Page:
Wednesday, January 2, 2008

The Top Seven Mistakes CIOs Will Make in 2008

CIO Magazine recently interviewed 250 CIOs from a variety of organizations and asked what their top ten goals are for 2008. As I read this article, I realized that of the top ten goals, seven have virtually no hope of being attained. Why is this?

In my January ObjectWatch Newsletter, I discussed why so many CIOs are heading down a path of failure in the coming year. The article is available without cost or registration at the ObjectWatch Web Site. Feel free to comment on the article here.

7 comments:

Mark Blomsma said...

Hi,

While you make an interesting point your example is flawed. You assume any system of 7 (or 14) dice can be split in 7 partitions which do not influence eachother. Reality will be that the succes or failure of any of the 7 partitions will influence the succes of the others. And unlike dice there is no black/white success with IT projects. Succesful projects typically achieve somewhere between 70 to a 100% of their original goals. 1% of a missed goal in one of the 7 partitions may lead to 100% failure in another (extreme case).

Cheers,

Mark

Anonymous said...

Very good. Please, keep publishing your ideas here. I'm sure it will help a lot to have more people thinking on how to make EA start to create business value.

KCassio Macedo

mrinal mitra said...

I like the approach discussed here. However, looks oversimplification of the problem. In most of the cases partitioning the business process is the most complex task by itself. Any business process that has evolved for a period of 10 years (for example), the activities are sometime so tight-coupled and inter-dependent that it might even require an organisation restructuring to partition them! IT process is the younger one and it generally follows a business process. We, the IT solution providers quite often recommend 'distributed and managable business components' to a business process but the achievement statistics need to be collected.

However the IT process can be partitioned so that the turn-around time is kept to small.

Anonymous said...

The other factor in complexity is “barnacles” which are the processes, procedures, habits and patches that accumulate on any computer system from the day it is first commissioned. I am convinced that the value of IT systems is being lost due to barnacles and complexity. Barnacles force people to work around the computer system or to bridge the gap between the computer system and a manual process. Barnacles make the Finance area spend $5 million on SAP and a further $20Million customising SAP so it produces the same reports as the old system. Complex IT solutions often reflect poorly conceived business processes. These processes have evolved over time to cover over actual or perceived problems. Like ship barnacles they act to slow the system and increase the cost of maintenance and operation.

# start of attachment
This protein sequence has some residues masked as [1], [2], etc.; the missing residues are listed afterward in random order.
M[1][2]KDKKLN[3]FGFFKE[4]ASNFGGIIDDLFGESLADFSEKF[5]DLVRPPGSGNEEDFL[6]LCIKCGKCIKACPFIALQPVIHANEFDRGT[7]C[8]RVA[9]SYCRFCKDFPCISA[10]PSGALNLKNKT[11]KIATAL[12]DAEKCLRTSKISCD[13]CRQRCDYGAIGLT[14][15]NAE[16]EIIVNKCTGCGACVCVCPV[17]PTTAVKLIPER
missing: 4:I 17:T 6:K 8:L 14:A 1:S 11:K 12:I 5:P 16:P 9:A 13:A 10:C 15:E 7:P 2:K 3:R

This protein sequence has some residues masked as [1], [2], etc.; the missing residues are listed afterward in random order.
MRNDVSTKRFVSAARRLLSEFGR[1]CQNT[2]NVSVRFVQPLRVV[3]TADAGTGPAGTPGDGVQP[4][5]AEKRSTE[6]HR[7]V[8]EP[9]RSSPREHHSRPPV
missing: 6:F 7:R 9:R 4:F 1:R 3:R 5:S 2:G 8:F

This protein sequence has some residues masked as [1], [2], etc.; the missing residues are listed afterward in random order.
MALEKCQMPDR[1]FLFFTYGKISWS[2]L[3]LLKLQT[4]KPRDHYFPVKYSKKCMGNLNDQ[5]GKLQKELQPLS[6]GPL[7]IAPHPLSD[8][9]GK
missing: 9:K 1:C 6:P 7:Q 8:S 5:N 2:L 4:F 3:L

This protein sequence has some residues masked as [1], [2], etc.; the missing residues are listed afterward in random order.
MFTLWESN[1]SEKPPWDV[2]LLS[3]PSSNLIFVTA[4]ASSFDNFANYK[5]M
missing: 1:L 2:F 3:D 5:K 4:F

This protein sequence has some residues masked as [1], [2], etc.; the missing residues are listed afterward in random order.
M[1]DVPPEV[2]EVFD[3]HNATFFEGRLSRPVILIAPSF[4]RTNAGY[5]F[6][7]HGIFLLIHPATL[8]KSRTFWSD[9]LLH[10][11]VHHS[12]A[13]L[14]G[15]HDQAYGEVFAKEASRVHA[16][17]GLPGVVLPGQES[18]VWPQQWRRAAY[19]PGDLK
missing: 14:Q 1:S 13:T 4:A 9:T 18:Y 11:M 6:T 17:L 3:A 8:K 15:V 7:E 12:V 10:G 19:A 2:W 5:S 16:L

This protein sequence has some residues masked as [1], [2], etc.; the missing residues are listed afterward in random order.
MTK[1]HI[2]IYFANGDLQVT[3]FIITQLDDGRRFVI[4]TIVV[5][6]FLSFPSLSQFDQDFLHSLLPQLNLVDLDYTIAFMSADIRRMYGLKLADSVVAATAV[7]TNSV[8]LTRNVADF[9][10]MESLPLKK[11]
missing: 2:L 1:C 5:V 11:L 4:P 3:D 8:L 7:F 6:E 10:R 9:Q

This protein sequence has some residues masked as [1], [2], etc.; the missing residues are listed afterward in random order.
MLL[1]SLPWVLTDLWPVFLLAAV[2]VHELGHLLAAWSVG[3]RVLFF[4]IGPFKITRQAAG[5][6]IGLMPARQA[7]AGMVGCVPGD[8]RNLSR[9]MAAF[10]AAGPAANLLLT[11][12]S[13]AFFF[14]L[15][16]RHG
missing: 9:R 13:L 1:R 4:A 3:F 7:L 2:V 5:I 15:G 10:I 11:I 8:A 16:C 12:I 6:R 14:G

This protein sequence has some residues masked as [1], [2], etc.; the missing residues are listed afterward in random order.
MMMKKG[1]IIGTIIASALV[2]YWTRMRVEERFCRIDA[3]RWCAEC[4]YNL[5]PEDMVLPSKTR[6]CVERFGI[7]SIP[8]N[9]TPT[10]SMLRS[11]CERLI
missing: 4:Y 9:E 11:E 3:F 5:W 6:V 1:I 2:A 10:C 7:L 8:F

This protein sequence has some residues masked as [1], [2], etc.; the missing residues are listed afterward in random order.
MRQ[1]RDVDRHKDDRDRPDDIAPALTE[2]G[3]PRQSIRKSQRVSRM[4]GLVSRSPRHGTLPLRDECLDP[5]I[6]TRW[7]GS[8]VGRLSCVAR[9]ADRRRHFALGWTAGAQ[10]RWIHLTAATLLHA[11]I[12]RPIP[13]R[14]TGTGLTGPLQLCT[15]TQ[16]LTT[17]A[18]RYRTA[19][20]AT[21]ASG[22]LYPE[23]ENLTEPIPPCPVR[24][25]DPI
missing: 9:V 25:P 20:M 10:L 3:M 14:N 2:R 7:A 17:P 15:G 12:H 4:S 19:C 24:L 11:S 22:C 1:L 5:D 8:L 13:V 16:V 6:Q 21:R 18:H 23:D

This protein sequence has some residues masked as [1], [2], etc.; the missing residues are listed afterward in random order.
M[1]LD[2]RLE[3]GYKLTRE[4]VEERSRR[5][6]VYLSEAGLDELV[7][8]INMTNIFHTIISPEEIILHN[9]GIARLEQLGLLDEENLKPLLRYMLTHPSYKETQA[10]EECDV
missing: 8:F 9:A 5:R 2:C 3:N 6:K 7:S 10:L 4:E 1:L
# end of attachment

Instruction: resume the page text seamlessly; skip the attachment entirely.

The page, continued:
The best solutions seem to be those where the business is actively pushing the IT areas to make the end to end business process work. Many cases the IT team should provide a simple facility and step back to let the business adapt. They only then step in when the business cannot change a process that makes maximum use of the system.
Business processes like IT systems should be reviewed every year and have the barnacles scraped off.

Alracnirgen said...

Complexity, I consider comes from layers of interpretation and the varied perspectives of the people involved. People in themselves are complex and non-uniform, so simplification and partitioning can be interpreted differently as a result of the people involved in the process. I agree that there are interdependencies, in reality between the dice and this will influence the outcome or the grade of simplification or complexity, even if you try to determine partitions using a mathematical model. Other influences, that would need to be represented and I don't know how mathematically are company history and culture. I suspect that even if you selected best of breed packages to implement to match a Company's Business functions, the inherited "architecture" would vary per company even if they were in the same industry. But this is stimulating - please keep up the good work.

Terry Young said...

Is the relationship between the complexity of a system and the cost to build and maintain the system linear? My experience is that doubling the complexity more than doubles the cost to build and maintain the system.

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